by the then governor of Egypt, it is said in Surah lxvi. 1, 2: "O Prophet, why deemest thou unlawful what God hath made lawful to thee? Thou seekest the approval of thy wives; and God is Forgiving, Gracious. God hath announced to you the annulment of your oaths, and God is your Master, and He is the All-Knowing, the All-Wise."Al Baizawi gives two different explanations of this passage, but the one which is confirmed by other commentators is this: " It 1 is related that Muhammad was alone in company with Mary in 'Ayishah's or Hafsah's turn. Hafsah became aware of that, and therefore scolded him about it. He declared Mary unlawful. Therefore (these verses) descended. "The whole story, which is not an edifying one, is told at length in the Rauzatu's Safa 2 and elsewhere. We have chosen a short and simple form of it, so as to avoid details unfit for these pages. But the light which the whole incident throws upon Muhammad's character is noteworthy. It is also worthy of notice as strange that a Revelation from the Holy One should sanction the breach of oaths and such conduct as is mentioned by the commentators.

In reference to Muhammad's marriage with Zainab, daughter of Jahsh, and wife of his own adopted son Zaid ibn Harithah, we read in Surah xxxiii. 37, 38: "And (remember) when thou saidst to him on whom God had conferred favours and on whom thou hadst conferred favours, 'Keep thy wife to thyself, and reverence God,' and thou dost conceal within thyself what God manifests, and thou fearest men, and God is more deserving that thou shouldst fear Him. Accordingly, when Zaid had satisfied a requirement from her, We wedded her to thee, lest there should be upon the Believers a crime in (taking) the wives of their adopted sons, when they have satisfied a requirement from them: and God's command was performed. There was no crime for the Prophet in what God enjoined

1 Baizawi's Commentary, Vol. ii, pp. 340, 341.
2 Vol. ii, p. 188.

unto him, as God's rule in the case of those who were previously 1 free: and God's command is a fixed decree."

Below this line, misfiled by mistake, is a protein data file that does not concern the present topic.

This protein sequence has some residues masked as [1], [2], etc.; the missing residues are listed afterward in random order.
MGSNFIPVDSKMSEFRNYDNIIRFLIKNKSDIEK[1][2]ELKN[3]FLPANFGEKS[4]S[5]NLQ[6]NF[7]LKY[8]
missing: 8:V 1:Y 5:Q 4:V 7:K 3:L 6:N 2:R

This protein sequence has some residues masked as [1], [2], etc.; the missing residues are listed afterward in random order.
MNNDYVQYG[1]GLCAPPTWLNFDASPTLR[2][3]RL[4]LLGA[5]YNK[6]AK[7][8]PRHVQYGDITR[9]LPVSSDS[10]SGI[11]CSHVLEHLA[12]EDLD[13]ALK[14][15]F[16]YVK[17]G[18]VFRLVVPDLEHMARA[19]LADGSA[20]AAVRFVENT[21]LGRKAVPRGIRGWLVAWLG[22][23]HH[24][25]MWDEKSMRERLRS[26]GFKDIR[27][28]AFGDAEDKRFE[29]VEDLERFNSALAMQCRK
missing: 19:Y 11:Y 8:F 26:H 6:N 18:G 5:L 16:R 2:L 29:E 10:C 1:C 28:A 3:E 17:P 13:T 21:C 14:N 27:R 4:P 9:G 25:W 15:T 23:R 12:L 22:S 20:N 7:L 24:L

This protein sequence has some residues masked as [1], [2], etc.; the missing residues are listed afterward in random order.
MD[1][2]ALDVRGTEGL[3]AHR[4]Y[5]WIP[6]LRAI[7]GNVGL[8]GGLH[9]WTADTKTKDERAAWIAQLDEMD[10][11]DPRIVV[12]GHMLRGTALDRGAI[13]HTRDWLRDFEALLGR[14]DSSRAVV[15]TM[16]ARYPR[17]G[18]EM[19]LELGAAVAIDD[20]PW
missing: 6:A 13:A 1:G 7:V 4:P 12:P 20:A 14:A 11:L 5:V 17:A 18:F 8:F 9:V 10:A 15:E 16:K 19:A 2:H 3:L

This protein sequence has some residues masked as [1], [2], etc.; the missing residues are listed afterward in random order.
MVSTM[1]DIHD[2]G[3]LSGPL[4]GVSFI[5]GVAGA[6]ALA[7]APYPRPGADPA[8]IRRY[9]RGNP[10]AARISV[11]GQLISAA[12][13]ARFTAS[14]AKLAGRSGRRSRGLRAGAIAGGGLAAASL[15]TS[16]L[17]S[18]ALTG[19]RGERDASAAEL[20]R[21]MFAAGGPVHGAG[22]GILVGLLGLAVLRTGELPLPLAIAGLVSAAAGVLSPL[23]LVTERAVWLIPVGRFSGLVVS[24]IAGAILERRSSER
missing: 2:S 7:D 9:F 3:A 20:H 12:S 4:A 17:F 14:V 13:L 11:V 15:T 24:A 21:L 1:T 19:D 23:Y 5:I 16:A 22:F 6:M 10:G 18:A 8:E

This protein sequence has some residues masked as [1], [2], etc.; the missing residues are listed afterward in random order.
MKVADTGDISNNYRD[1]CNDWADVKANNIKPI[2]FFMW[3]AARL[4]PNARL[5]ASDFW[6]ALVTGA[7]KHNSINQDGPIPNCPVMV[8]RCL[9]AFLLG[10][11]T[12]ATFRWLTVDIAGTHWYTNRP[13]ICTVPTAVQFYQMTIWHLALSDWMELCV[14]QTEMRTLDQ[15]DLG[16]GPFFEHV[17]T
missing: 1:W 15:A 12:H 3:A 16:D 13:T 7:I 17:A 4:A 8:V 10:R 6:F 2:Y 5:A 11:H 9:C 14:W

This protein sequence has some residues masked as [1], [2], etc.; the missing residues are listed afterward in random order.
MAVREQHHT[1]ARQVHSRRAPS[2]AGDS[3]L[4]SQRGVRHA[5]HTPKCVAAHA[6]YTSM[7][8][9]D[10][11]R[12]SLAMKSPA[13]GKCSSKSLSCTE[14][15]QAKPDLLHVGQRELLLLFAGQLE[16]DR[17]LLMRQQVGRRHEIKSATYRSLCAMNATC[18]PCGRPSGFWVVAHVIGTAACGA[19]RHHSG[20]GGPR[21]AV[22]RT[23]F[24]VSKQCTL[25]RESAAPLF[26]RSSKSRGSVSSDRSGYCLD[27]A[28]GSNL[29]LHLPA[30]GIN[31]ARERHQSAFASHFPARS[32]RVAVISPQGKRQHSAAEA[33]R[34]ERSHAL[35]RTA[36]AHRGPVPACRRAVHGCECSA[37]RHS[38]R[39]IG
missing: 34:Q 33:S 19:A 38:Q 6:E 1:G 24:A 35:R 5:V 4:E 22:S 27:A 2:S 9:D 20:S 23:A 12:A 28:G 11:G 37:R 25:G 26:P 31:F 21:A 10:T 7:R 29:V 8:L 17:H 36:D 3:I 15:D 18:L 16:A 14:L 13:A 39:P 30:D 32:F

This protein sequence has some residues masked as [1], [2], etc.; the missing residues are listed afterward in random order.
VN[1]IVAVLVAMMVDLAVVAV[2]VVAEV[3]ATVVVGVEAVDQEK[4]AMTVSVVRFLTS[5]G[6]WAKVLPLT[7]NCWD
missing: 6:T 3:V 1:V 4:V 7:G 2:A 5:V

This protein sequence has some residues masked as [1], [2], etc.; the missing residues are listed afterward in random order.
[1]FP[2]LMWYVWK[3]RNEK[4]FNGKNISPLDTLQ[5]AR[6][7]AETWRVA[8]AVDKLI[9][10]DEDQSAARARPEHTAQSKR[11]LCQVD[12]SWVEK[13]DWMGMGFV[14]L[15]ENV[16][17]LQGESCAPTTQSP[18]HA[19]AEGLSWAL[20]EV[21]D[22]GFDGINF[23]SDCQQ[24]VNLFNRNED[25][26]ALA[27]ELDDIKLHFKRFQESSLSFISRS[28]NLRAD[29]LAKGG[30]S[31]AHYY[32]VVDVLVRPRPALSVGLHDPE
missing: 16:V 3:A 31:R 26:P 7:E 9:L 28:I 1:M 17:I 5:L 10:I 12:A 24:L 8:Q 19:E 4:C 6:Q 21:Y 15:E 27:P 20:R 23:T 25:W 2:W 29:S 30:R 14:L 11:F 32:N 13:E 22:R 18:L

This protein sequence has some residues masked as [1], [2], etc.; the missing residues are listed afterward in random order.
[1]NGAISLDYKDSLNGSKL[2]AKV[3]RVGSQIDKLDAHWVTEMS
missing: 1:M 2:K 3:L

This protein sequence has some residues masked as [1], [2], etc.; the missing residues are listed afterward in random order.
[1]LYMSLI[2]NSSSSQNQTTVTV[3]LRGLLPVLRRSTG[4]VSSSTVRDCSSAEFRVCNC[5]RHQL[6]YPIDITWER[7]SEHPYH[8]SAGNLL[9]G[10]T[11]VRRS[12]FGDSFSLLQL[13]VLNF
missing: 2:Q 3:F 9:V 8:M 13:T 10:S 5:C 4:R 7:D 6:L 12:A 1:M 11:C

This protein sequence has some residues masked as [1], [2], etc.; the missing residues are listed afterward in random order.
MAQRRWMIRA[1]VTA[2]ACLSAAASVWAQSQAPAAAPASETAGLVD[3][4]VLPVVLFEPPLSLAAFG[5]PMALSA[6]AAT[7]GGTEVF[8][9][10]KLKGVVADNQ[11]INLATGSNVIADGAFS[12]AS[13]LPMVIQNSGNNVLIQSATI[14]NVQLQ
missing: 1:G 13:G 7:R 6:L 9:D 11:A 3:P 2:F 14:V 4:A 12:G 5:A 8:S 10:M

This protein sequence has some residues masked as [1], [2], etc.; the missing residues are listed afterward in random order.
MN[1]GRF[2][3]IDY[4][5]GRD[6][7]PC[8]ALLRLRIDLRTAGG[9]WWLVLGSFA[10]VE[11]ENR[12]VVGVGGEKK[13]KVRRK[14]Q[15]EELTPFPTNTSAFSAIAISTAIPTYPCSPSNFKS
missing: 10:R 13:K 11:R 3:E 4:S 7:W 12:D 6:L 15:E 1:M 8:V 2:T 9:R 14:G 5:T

In speaking of the Zainab here referred to, the two Jalals say 2: "The Prophet wedded her to Zaid; then his glance fell on her after a time, and there fell into his soul love of her, and into the soul of Zaid abhorrence of her. He said to the Prophet, 'I wish to be separated from her.' Therefore said he, 'Keep thy wife to thyself,' as God Most High said ...Then Zaid divorced her, and her time was fulfilled. "On the words, "And We wedded her to thee," they say: "Accordingly the Prophet went in unto her without permission, and he sated the Muslims with bread and meat."

Al Baizawi says 3: "'Keep thy wife to thyself,' i. e. Zainab: and that because Muhammad beheld her after he had wedded her to him (Zaid), and she fell into his soul: therefore he said, 'Praise to God who turneth hearts upside down.' And Zainab heard the ascription of praise, and mentioned it to Zaid. He was quick to understand that, and there occurred to his soul an aversion from her society. Therefore he came to the Prophet and said, 'I desire to put away my consort.' (Muhammad) said, 'What is the matter with thee? Has anything made thee doubtful of her?' (Zaid) said, 'No, by God, I have seen nothing (done) by her but what is good; but truly her dignity is too exalted for me.' Accordingly he said to him, 'Keep thy wife to thyself' .... 'Therefore when Zaid satisfied a requirement from her,' i.e. a need; since he wearied of her, and he divorced her, and her time was completed. . . 'We wedded her to thee': ... the meaning is that He commanded him to wed her, or He made her his (Muhammad's) wife without the interposition of a marriage-contract. And what confirms it (this explanation) is that she used to say to the rest of the Prophet's wives, 'Verily God

1 Commentators explain this of former prophets.
2 Commentary on ver. 36.
3 Vol. ii, p. 129.